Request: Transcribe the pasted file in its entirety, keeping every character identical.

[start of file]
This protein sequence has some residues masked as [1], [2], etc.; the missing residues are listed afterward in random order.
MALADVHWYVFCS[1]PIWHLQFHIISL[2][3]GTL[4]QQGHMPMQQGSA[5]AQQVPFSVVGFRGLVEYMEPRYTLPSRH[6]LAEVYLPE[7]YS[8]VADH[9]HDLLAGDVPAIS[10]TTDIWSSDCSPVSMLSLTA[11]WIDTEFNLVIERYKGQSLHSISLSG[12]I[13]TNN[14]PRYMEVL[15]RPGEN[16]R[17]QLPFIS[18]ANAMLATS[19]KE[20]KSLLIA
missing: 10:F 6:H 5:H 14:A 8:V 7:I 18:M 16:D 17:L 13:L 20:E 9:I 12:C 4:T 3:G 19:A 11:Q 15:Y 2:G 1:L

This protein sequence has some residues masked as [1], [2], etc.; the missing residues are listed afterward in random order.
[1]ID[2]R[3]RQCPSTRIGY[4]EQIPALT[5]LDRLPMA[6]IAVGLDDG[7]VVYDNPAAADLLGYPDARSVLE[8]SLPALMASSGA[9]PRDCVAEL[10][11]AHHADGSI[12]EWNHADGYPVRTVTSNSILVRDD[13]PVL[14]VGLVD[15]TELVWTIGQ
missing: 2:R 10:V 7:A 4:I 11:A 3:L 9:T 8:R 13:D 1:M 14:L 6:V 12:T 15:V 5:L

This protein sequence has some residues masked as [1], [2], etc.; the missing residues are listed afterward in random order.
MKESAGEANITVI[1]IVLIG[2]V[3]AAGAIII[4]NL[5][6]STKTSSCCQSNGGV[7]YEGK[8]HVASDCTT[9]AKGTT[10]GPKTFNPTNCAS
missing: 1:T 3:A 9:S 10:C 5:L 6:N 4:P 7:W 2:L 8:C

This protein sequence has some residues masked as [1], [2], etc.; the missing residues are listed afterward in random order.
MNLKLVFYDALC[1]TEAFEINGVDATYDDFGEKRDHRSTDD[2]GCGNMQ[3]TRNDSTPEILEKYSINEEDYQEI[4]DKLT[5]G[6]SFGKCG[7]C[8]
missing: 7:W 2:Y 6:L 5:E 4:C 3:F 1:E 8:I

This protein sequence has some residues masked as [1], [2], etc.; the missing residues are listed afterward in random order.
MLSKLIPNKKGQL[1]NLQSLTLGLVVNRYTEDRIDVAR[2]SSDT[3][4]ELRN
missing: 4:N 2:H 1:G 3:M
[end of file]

This protein sequence has some residues masked as [1], [2], etc.; the missing residues are listed afterward in random order.
MALADVHWYVFCS[1]PIWHLQFHIISL[2][3]GTL[4]QQGHMPMQQGSA[5]AQQVPFSVVGFRGLVEYMEPRYTLPSRH[6]LAEVYLPE[7]YS[8]VADH[9]HDLLAGDVPAIS[10]TTDIWSSDCSPVSMLSLTA[11]WIDTEFNLVIERYKGQSLHSISLSG[12]I[13]TNN[14]PRYMEVL[15]RPGEN[16]R[17]QLPFIS[18]ANAMLATS[19]KE[20]KSLLIA
missing: 10:F 6:H 5:H 14:A 8:V 7:I 18:M 16:D 17:L 13:L 20:E 9:I 12:C 4:T 3:G 19:A 11:Q 15:Y 2:G 1:L

This protein sequence has some residues masked as [1], [2], etc.; the missing residues are listed afterward in random order.
[1]ID[2]R[3]RQCPSTRIGY[4]EQIPALT[5]LDRLPMA[6]IAVGLDDG[7]VVYDNPAAADLLGYPDARSVLE[8]SLPALMASSGA[9]PRDCVAEL[10][11]AHHADGSI[12]EWNHADGYPVRTVTSNSILVRDD[13]PVL[14]VGLVD[15]TELVWTIGQ
missing: 2:R 10:V 7:A 4:I 11:A 3:L 9:T 8:R 13:D 1:M 14:L 6:V 12:T 15:V 5:L

This protein sequence has some residues masked as [1], [2], etc.; the missing residues are listed afterward in random order.
MKESAGEANITVI[1]IVLIG[2]V[3]AAGAIII[4]NL[5][6]STKTSSCCQSNGGV[7]YEGK[8]HVASDCTT[9]AKGTT[10]GPKTFNPTNCAS
missing: 1:T 3:A 9:S 10:C 5:L 6:N 4:P 7:W 2:L 8:C

This protein sequence has some residues masked as [1], [2], etc.; the missing residues are listed afterward in random order.
MNLKLVFYDALC[1]TEAFEINGVDATYDDFGEKRDHRSTDD[2]GCGNMQ[3]TRNDSTPEILEKYSINEEDYQEI[4]DKLT[5]G[6]SFGKCG[7]C[8]
missing: 7:W 2:Y 6:L 5:E 4:C 3:F 1:E 8:I

This protein sequence has some residues masked as [1], [2], etc.; the missing residues are listed afterward in random order.
MLSKLIPNKKGQL[1]NLQSLTLGLVVNRYTEDRIDVAR[2]SSDT[3][4]ELRN
missing: 4:N 2:H 1:G 3:M